Verbals & Non Verbals
What Facilitators Say
Facilitators manage group energy, focus attention, and manage information. They give directions, clarify tasks, frame group perceptions, encourage participation, and support the group in its own development. To attain these aims, three dimensions are important. One is the trust group members feel toward the facilitator. A second is the construction of the agenda and design of the meeting surround. A third is the facilitator’s “paralanguage” or nonverbal behavior. Against these supports, the facilitator’s use of language plays a dominant role.
Facilitators are intentional about the language they choose:
1. They seek to use descriptive rather than judgmental words. ("You're asking about what would happen if this doesn't work," rather than, "You don't like this idea.");
2. They seek to use words that distinguish the facilitator from group members and avoid phrases inferring the group is doing something for the facilitator. (You're going to have an opportunity to...," instead of "I would like you to..." or "We are going to...");
3. They seek specificity in their language. ("Sarah," instead of "she");
4. They use active voice unless the identity of actors is not clear. (Judy decided to include the data from last year," instead of "It was decided to...");
5. They refer to each subgroup in terms that reflect its own independent identity rather than in terms that use another subgroup as a point of reference. ("Community members...," instead of "Parents and non-parents...");
6. Facilitators also avoid humor that puts down or discounts group members or that can be misinterpreted. ("Well, Sam, I see you are actually on time today!")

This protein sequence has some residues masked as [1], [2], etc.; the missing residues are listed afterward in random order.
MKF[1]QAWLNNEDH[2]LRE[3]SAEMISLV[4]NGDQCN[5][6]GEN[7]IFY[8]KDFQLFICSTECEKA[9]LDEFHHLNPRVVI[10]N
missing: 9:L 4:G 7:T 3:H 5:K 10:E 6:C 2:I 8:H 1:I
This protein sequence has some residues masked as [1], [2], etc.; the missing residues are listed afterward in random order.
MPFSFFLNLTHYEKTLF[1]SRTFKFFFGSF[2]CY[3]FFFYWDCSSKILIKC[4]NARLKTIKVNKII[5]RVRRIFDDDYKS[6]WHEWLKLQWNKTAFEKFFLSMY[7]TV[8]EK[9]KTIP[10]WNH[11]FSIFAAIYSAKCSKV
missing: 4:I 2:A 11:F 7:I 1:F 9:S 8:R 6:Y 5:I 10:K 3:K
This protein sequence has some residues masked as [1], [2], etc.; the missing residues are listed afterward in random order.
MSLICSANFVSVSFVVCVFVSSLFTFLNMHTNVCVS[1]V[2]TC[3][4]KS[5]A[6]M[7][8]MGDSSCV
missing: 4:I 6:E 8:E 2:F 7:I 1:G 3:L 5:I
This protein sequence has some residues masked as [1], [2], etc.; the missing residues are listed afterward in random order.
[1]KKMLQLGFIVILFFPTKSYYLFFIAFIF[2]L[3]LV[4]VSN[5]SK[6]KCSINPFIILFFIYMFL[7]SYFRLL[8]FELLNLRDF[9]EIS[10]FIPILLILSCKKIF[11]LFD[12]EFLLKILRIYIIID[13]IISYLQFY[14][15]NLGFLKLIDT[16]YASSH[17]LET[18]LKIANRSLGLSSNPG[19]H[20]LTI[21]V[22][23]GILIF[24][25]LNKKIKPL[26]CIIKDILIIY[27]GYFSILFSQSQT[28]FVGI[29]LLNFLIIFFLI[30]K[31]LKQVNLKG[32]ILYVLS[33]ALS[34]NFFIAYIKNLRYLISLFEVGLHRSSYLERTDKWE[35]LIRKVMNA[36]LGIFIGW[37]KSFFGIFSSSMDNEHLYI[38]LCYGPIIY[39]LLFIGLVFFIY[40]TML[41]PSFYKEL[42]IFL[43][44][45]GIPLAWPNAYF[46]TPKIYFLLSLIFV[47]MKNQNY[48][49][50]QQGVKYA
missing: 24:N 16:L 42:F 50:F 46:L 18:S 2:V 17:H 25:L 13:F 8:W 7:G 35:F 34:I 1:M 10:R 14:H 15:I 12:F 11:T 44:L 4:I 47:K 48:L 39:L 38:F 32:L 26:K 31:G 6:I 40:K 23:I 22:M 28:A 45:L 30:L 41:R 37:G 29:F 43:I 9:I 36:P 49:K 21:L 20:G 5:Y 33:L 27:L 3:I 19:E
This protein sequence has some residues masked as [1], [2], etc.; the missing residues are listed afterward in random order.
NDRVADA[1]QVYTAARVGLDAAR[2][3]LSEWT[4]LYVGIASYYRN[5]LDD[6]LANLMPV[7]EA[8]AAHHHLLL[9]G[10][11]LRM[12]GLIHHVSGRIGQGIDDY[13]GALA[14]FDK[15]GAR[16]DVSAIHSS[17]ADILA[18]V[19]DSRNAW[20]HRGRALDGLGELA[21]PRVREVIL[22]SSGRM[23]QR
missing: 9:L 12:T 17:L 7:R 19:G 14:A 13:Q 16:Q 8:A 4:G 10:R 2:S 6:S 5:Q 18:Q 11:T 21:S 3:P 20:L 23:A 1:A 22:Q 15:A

What Facilitators Do
Non-Verbal communication in itself is not new. What is new, is a body of knowledge and credible research that details the results of varying non-verbal skills on memory, energy, and learning environments. Like any intriguing natural phenomena, skipping rocks on the surface of water or watching the falling rain, what we see looks simple but what lies underneath is rich with complexity and nuance. This is true, too, about non-verbal communication. We refer to gestures, voice qualities, breathing, eye contact, and other non-verbal skills as “paralanguage.” “Para” means along side, in this case along side the spoken word. (Think of paramedic, paraprofessional.) Technically, in educational research, paralanguage is narrowly defined to include the audible sounds, intonations, inflections, speed, and volume characteristics accompanying speech. We will use the term in its more generalized meaning for simplicity in this text.
Without relationship, there is a decreased flow of information. Without information, there is no learning. In Wheatley’s Leadership and the New Science, leadership is always dependent on the context, but the context is established by the relationship we value. Our relationships influence the flow of information. With relationships, information flows. Without relationships, information is impeded. Information flow can be enhanced through the conscious use of paralanguage. What you do with your voice, body, breathing, and gestures add information to verbal content and helps develop your relationship with a group. You can increase your influence through the conscious use of certain paralanguage moves. Planning paralanguage moves is as important as planning teaching strategies and content. Planning allows you proactive work with a group. To be reactive restricts your options. If we can plan and anticipate, we have at our disposal our entire toolkit of paralanguage skills.